Top 25 Brands Transforming Lives in Kenya 2021

The Current Commission is the second to be established under the Constitution of Kenya 2010.




Thomas Jefferson, the American Statesman and Founding Father who served as the nation’s third President from 1801 to 1809, made an incisive observation about the role of the government that holds true more than two centuries later: Governments exist for the interest of the governed, not the governors. Public service is the cornerstone of any government. It is no surprise, therefore, that the Public Service Commission of Kenya (PSC) remains the oldest constitutional commission in Kenya with a mandate that pre-dates the country’s independence.

The role of the PSC includes the provision of competent human resources, promotion of good governance, and ensuring efficiency and effectiveness in the provision of quality services in the public service. The Commission has the mandate of managing the entry, tenure and exit of civil servants in the public service, making it a key enabler of the government’s development agenda.

Pivotal turning point

For most of its history, the PSC has had to grapple with extended periods of steady decline in the quality of service in the public sector owing to factors such as political interference in public sector appointments and the cancer of corruption, which continues to eat away at the country’s social and moral fabric while costing tax payers billions of shillings every year. Between 1970 and 2000, there were no less than four inquiries into the state of public service – the Ndegwa Commission Report in the 70s, the Waruhiu Committee Report in the 80s, and the Munene Committee Report and Kipkulei Commission Report in the late 90s. A consistent key finding by these commissions and committees was that the performance, productivity, and service delivery of the civil service was low and required improvement.

The turn of the new millennium, particularly after the Mwai Kibaki-led Narc government ascended to power, marked a pivotal turning point for the PSC. To drive President Kibaki’s ambitious Economic Recovery Program, which sought to revive the economy and create employment opportunities following the stagnancy and wanton theft that characterized the final years of the Kanu regime, the PSC introduced performance contracting in ministries, departments, and ministerial state agencies for the first time. Though highly unpopular, the move proved effective in getting the civil service back on track. Many important commercial State Corporations registered profits in their operations for the first time in decades.

Professor Margaret Kobia is currently the Cabinet Secretary, Ministry of Public Service and Gender.

Another key moment for the PSC was the passing of the new Constitution. The Constitution of Kenya 2010 brought a high level of political awareness among citizens and led to demand for high quality services, efficiency, effectiveness, transparency, equity, and accountability in public service delivery. To respond to these demands, the PSC underwent a major overhaul and was reconstituted with a wider mandate and a leaner membership of 9 down from 17 members under the previous Commission.

A leaner and more focused PSC, with commissioners appointed based on merit and not political connections, has helped transform the public service in the years following the promulgation of the new Constitution. No Kenyan can dispute the fact that Huduma Centers, for example, have had a transformative impact on the delivery of essential government services such as issuance of national identity cards. Similarly, the successful roll out of the e-citizen portal has revolutionized how Kenyans access government services. The e-citizen portal, which is integrated with leading digital payment services, has allowed Kenyans to get government services much faster at the comfort of their homes while rooting out corruption and inefficiencies associated with manual systems. More examples abound demonstrating just how transformative the past decade has been in terms of the quality of public service in Kenya.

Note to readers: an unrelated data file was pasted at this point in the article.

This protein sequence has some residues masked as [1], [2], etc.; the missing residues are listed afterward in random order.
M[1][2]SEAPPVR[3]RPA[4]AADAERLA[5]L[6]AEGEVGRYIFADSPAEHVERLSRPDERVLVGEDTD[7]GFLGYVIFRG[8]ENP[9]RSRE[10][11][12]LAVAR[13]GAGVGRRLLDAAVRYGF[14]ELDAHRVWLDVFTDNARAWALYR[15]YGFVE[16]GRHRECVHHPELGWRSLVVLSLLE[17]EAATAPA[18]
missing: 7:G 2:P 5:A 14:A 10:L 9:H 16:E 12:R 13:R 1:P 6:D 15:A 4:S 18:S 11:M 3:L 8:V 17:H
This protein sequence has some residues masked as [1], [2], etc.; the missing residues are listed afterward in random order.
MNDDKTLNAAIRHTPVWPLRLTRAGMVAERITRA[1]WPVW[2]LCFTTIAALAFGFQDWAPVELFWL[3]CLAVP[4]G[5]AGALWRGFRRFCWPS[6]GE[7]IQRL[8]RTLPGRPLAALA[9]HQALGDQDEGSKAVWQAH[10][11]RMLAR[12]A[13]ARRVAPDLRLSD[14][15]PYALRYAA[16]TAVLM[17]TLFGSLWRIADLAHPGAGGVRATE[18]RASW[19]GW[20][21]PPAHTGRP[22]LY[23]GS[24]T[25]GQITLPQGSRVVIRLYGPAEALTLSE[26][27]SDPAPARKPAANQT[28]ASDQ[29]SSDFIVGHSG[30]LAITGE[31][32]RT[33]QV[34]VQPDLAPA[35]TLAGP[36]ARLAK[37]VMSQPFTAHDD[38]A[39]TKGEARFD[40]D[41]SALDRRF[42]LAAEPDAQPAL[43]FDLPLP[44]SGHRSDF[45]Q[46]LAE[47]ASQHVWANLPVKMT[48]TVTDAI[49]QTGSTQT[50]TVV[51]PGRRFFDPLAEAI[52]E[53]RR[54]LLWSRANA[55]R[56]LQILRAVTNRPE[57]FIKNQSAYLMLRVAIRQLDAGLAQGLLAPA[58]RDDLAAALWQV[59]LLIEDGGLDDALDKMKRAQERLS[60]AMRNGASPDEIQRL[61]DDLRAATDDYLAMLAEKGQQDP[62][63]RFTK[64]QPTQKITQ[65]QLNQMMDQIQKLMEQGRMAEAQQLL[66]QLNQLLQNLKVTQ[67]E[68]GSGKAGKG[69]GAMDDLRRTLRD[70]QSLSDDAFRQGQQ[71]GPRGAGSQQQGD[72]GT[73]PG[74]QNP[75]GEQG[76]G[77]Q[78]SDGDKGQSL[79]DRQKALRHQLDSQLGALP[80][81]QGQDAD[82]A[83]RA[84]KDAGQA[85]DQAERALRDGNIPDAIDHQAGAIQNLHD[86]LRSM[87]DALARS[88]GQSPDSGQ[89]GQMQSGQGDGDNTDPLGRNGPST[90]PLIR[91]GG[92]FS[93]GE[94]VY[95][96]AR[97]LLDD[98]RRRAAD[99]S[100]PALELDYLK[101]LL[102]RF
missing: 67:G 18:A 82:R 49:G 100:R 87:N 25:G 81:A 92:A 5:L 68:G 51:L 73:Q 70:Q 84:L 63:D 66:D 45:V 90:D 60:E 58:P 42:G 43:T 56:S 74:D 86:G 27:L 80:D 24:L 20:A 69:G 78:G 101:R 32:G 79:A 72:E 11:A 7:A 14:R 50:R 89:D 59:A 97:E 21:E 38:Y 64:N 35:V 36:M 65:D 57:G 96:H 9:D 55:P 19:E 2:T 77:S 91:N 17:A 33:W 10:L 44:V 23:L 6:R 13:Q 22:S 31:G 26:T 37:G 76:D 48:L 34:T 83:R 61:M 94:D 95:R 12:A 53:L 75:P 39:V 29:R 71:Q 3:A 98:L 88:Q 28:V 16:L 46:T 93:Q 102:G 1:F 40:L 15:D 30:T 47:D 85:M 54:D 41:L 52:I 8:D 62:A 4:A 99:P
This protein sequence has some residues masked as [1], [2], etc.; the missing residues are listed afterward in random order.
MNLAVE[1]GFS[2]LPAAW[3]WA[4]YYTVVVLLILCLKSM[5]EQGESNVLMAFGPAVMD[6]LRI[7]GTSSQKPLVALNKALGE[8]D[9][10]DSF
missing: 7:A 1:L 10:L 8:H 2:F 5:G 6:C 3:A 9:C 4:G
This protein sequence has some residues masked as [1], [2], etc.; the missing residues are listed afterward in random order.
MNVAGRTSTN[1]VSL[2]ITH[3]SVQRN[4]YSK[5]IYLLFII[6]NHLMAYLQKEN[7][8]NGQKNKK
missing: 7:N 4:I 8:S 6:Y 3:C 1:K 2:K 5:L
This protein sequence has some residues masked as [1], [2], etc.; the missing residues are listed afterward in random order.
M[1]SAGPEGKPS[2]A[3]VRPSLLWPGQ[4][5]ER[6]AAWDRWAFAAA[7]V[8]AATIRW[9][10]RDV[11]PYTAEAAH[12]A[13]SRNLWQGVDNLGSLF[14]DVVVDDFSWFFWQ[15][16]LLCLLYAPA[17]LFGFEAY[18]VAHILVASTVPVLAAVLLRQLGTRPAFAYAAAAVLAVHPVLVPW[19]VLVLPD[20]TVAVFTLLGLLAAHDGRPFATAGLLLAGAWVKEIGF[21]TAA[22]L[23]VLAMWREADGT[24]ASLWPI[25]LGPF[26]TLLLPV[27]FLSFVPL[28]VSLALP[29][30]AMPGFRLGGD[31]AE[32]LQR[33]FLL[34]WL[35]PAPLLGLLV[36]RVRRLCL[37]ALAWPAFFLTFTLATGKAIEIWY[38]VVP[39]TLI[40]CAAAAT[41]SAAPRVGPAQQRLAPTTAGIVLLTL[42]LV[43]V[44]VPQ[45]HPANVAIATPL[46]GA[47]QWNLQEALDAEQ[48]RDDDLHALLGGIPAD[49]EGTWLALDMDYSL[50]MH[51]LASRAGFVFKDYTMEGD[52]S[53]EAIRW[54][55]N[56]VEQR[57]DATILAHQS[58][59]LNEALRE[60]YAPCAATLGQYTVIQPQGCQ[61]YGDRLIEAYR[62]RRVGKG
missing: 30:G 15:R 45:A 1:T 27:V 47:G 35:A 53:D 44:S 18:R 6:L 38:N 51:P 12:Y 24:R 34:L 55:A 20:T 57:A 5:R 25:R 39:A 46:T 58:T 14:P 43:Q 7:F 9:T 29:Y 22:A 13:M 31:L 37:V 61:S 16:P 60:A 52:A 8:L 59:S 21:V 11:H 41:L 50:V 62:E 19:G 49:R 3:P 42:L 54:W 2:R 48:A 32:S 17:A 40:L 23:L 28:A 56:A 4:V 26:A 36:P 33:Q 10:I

Citizen-centric public service

The Current Commission is the second to be established under the Constitution of Kenya 2010. It was fully constituted and sworn into office on 17th January 2019. Building on the successes registered under the new Constitutional dispensation, the Commission has set the vision of achieving a citizen-centric public service.

To achieve this, the Commission’s Strategic Plan 2019 -2024 has zeroed in on three strategic imperatives–efficient service delivery; ethical and value based public service; and enhancing the Commission’s capacity to deliver on its mandate.

The Commission has also recognized the integral role of ICT in driving its agenda and is pushing for continued integration of ICT systems within the public service for efficient service delivery and sealing of loopholes that engender corruption.

Likewise, deeper integration of ICT into public service is expected to play an important role in onboarding young people into the public service, considering they are more tech savvy than older demographics. This should help the Commission achieve its succession management goals while addressing the challenges presented by the youth bulge. 80 per cent of Kenya’s population is under the age of 35 and majority of this demographic are unemployed.